“I adore the Chau Chak Wing Museum’s playfulness, especially all the old and new objects in close conversations with each other. If a museum is a ‘theatre of objects’ then there are wonderful performances taking place here. I was originally planning a smaller exhibition but there is so much here that excited me and I wanted to work with. And I do have ‘maximalist’ tendencies!”
Sydney interdisciplinary artist Sarah Goffman is commenting on her exhibition at the Chau Chak Wing Museum. Two years in the making in Sarah Goffman: Applied Arts in the Penelope Gallery, the artist takes inspiration from the Museum’s collections, applying her wit and detailed eye as she transforms recycled material, often plastic, into works that reference larger histories.
“I respond to what I’m attracted to in the collection. As many artists know, when you decide to remake something you have to study it extremely closely. In your act of recreation you pay homage to the original maker and their tradition as you contemporise the old,” said Goffman.
A small shard of Roman mosaic glass from the first century AD, depicting a theatrical mask, moved Goffman to make the bowl she imagines it coming from, rendered in hot glue. An Egyptian beaded net from 1650-300BC inspired her to think about mortality and what outlives us, resulting in ‘Egyptian Blue’ a sculptural piece intricately cut from a single-use plastic bag.
Aboriginal fish traps sparked ideas about this ancient culture, its ecologies and the practice of weaving, leading her to create a large fish trap out of white-hot glue.
Goffman has a long-held fascination for Orientalism, reflected in her recycled plastic recreations of blue-and-white porcelain as black-and-white ware, giving it a very different quality.
I respond to what I’m attracted to in the collection. As many artists know, when you decide to remake something you have to study it extremely closely. In your act of recreation you pay homage to the original maker and their tradition as you contemporise the old.
Early 20th century paintings by JW Power, from his bequest, moved Goffman to create a 3D version of the painting Tête (Head) 1930. She reworked Power’s abstracted portrait, with its smooth forms, into a sculpture of folds, waves, loops and curls.
“Art is a wonderful, flexible launch pad where a copy is made of a copy of a copy. None of the pieces I’ve created are ‘perfect’ or intended to be perfect. The Power piece was especially challenging but these are not meant to be exact replicas. They are meant to make people look at my work and the original with different eyes. My work has the aura of the original – art revisiting art. Art and its materials recycle in me!” Goffman said. “I’m endlessly fascinated by how things change and metamorphose between versions, and how people respond to that.”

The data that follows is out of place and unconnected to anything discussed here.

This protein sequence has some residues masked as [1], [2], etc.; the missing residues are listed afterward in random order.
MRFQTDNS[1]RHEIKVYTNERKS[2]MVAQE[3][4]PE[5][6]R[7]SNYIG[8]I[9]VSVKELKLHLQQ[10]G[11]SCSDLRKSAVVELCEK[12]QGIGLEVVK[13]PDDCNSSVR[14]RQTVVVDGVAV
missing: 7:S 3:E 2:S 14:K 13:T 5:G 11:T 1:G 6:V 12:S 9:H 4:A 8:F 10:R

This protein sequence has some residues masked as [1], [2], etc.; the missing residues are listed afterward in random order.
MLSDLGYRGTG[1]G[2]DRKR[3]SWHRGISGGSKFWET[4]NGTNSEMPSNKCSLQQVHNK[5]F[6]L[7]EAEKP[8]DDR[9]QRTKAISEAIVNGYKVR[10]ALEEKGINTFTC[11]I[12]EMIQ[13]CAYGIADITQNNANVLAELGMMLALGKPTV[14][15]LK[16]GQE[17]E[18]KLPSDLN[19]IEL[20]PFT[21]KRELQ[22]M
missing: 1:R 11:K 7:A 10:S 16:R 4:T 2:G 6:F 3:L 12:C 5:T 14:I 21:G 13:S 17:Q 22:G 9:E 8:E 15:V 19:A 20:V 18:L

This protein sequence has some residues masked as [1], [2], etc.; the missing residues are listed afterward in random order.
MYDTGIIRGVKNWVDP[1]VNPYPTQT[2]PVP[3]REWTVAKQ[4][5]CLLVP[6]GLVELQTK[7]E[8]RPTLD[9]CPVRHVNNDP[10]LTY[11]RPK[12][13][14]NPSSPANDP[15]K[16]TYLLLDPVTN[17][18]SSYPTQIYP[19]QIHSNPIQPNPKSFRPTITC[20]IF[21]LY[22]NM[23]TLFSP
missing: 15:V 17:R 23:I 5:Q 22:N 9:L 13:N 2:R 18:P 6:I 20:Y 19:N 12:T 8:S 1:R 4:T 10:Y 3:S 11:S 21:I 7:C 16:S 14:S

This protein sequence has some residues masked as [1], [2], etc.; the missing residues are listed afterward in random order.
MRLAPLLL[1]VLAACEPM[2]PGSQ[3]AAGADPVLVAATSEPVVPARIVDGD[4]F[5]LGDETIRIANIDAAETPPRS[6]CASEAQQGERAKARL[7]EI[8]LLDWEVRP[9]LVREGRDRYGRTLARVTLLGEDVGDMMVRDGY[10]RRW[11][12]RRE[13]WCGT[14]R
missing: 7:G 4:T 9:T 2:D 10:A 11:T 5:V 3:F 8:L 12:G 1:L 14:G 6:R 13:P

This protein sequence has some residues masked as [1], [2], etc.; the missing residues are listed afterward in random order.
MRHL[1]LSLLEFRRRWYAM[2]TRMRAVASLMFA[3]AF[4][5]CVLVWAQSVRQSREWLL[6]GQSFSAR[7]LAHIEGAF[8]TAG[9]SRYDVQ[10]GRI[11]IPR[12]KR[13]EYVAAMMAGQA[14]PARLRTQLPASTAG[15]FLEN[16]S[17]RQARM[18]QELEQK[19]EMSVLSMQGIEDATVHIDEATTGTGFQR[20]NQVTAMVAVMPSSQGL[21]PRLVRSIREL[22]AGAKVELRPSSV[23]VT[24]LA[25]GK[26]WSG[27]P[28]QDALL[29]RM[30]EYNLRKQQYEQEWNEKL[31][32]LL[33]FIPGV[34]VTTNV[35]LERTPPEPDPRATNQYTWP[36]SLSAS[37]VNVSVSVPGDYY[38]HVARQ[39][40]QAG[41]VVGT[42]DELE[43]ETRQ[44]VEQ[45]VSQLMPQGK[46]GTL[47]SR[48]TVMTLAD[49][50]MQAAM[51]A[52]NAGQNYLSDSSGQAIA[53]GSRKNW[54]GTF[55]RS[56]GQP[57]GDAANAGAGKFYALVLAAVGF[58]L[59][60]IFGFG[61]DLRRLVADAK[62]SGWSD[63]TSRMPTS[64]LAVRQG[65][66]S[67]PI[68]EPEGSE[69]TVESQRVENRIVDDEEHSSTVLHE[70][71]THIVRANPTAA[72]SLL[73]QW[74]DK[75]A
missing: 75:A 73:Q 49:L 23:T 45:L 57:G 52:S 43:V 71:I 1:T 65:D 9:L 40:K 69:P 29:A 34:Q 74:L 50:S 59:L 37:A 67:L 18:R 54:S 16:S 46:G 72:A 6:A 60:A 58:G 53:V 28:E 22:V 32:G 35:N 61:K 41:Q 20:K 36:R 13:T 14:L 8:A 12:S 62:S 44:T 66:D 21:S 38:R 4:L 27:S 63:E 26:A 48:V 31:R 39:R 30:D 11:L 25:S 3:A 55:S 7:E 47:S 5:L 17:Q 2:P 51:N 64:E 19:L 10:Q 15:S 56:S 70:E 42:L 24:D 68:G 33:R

Plastic is one of Goffman’s favourite materials because of the ideas it raises about longevity and how materials persist and change over time. “I’m fascinated by plastic, which is an incredibly beautiful medium and a highly problematic one. It is absolutely a material of our culture and time.”
In one series, Goffman perforates the surface of plastic bottles with thousands of tiny holes, turning ordinary objects into organic sculptures in stunning sea colours. Goffman says: “Of course there is often the influence of fellow artists in small or deep ways and I like acknowledging that, giving a nod and credit where it is due. There is some Daniel Boyd, Lindy Lee and Yayoi Kusama in this work, I’m sure.”
Goffman has even responded to one of the Museum’s cabinets, using avocado boxes to make a recycled version of a black-lacquer Japanned secretary case/sewing cabinet from the mid-19th century.
Sarah Goffman (born 1966) has been exhibiting mixed media installations since 1994. She completed a Diploma of Arts in Photography (1994) and a Bachelor of Fine Arts (2000) at the National Art School. In 2018, she was awarded a Doctor of Creative Arts from the University of Wollongong.
Goffman’s association with the University of Sydney goes back to exhibitions such as Camouflage at the Sydney College of the Arts in 2013 and Paradise Found at the Tin Sheds Gallery at the Camperdown Campus in 2008.
What: Sarah Goffman: Applied Arts
When: now to June 2022
Where: Chau Chak Wing Museum University Place, University of Sydney, Camperdown, Sydney